Published November 7, 2017, Updated November 3, 2019
When the mercury drops and the snow starts to fall, it means a new set of responsibilities for both landlords and tenants. There are certain considerations that come into effect when the cold weather hits and it’s really important that both landlords and tenants know what they need to do.
There are a lot of myths out there about who is responsible for what, but no matter what you may have heard, ultimately it’s up to you to make sure the property is maintained and kept safe during the winter. For your own protection and the sake of the property, never assume that the tenant will take on basic maintenance tasks – no matter how obvious they may seem to you.
- If you haven’t already done so, ask the tenant if you can come in and check the seals around doors and windows. It’s always best to do this on a windy day so that it’s easier to determine where there might be air leaks. Fix as required and also put up storm windows where appropriate.
- Have the furnace serviced so that it’s ready to go as soon as it gets cold outside. Every municipality will determine the exact date that heat needs to be on for tenants, so make sure it’s ready to go before this date hits. If not, you could be fined.
- Determine a system for shovelling snow and clearing ice. Either be prepared to do it yourself within the required time set by the city (usually 24 hours after a snowfall), hire an outside company or individual to do it or make an arrangement with your tenants. In some cases, you can get them to do it in exchange for slightly reduced rent. Either way, make sure you’ve got an arrangement in writing, because if someone slips and falls, you could be held liable.
- Stock up on salt and make sure you’ve got a few snow shovels at the property. Just in case the snow and ice removal service can’t get there quickly enough, tenants need to be able to clear the way for themselves safely.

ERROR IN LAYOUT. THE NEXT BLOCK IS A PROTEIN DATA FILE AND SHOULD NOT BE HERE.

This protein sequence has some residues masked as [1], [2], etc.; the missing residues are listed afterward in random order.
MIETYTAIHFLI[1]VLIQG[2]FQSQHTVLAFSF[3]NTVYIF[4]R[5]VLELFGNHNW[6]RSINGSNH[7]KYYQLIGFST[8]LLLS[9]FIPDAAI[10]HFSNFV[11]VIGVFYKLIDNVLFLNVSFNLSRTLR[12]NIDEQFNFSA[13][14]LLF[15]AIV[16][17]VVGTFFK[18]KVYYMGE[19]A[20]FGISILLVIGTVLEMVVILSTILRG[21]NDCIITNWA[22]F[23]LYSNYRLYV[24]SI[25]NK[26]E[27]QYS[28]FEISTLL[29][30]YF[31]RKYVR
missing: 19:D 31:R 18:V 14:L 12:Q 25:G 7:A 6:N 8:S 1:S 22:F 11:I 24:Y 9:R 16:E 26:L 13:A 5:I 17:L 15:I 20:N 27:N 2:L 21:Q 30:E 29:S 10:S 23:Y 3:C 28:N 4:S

- Since there are still ways the property needs to be maintained that are out of your hands (such as keeping windows closed and not touching the furnace), I recommend that you provide tenants with a fact sheet about how to use the property in the winter. Most of the important things should be covered in the lease, but a simple list they can refer to quickly will go a long way in ensuring the property stays safe and sound.
Although the landlord is responsible for the majority of winter maintenance, there are certain guidelines you need to adhere to. Depending on what actions you take, if a major problem occurs and there’s damage that could have been prevented, the landlord or insurance company could potentially sue you for damages.
- Do not leave windows open for any significant length of time and definitely don’t leave them open when you leave the house. You might be OK with a little cold air, but if the temperature drops quickly it can freeze the pipes around the windows, causing them to burst.
- If you have access to the furnace, do not turn it off or down too low. This can also cause pipes in certain areas of the house to freeze. If you go away and the pipes freeze it can cause a big problem.
- If you’re going away for more than a day or two consider letting your landlord know so they can keep an eye on the property. In some cases this is actually required for insurance purposes, so check your lease and any insurance policies you may have to be sure.
- If you notice anything such as air leaks around windows or doors, broken heaters or vents or anything else of that nature, let your landlord know right away. These types of problems can get worse quickly when the weather is bad.
The key to keeping a property and its tenants safe during the winter is communication. Landlords, let your tenants know what they need to do. And tenants, be sure to check in with your landlord with any questions or concerns.
Images courtesy of Skit Inc. and Getty Images